Tom has been wanting to visit the Okefenokee National Wildlife Refuge ever since we first came to St. Simons Island. The main Visitors Center is only an hour away, so we piled in the van for a road trip with Mom and Dad. Tom and I don’t normally spend a lot of time in National Wildlife Refuges. They are administered by the Fish and Wildlife Service branch of the Department of the Interior. We have all we can do visiting National Park sites, so we tend to skip anything else.
But Tom really wanted to go – so we went. And it was about what I expected: a swamp. Swamps may have their charms, but I don’t see it. Yes, there are lots of birds and the fishing might be great. But there are also alligators and snakes and lots of smelly, stagnant water.
We started at the Richard Bolt Visitor Center, which is the main park entrance. Richard Bolt was an employee of the park who died in a fire there. Because the swamp has lots of peat, it is subject to frequent fires that burn for a while. On the day we visited, they were setting some controlled fires to burn away underbrush.
The Visitors Center was particularly uninformative. We watched the movie – mostly frogs and alligators croaking – maybe 10 words in the whole thing and no information. The Visitors Center lacked historical information and good exhibits. Very disappointing. The volunteer at the desk kept encouraging us to take a concessionaire’s boat ride and eat at the concessionaire’s small diner. We weren’t interested in either of those things.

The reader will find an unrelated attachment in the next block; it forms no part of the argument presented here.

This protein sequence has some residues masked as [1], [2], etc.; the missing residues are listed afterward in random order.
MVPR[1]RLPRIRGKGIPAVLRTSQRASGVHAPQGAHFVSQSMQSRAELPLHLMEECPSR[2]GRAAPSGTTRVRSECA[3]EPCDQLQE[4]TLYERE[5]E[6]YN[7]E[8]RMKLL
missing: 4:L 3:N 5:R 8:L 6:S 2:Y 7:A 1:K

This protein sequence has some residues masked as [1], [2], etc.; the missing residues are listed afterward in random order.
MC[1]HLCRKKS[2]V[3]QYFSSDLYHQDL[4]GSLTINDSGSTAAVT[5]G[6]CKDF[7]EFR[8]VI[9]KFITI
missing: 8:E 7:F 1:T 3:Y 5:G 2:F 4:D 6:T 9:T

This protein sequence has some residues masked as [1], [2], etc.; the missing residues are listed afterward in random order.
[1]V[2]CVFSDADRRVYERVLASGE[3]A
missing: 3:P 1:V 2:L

We enjoyed a drive along the Swamp Island Drive, reading a nice brochure with information that corresponded to numbers along the drive. Several times we got out of the car to check out the area described and saw alligators and other wildlife. We explored the Chesser Island Homestead, named for the family who built a home on the 592 acre island. Tom and I walked along the Boardwalk and climbed Owls Roost Tower for a great view of – more swamp. Can you tell swamps aren’t my favorite thing? I can’t imagine choosing to live in one like the Chesser family.
The Okefenokee National Wildlife Refuge is 630 square miles of swamp. The Okefenokee Swamp was designated a World Heritage Site in 1974 because of the diversity of life found there. “Okefenokee” means “trembling earth,” a name given the swamp by the Native Americans who lived nearby. Two rivers flow out of the Okefenokee Swamp. The St. Marys River flows east to the Atlantic Ocean. The Suwannee River flows south through Florida into the Gulf of Mexico.
If you want to get away from it all on the crowded east coast, the Okefenokee Swamp is a good place to go. There are 354,000 acres of wilderness with no cell service and no roads. But you better take a canoe or kayak too, because there isn’t a lot of dry ground.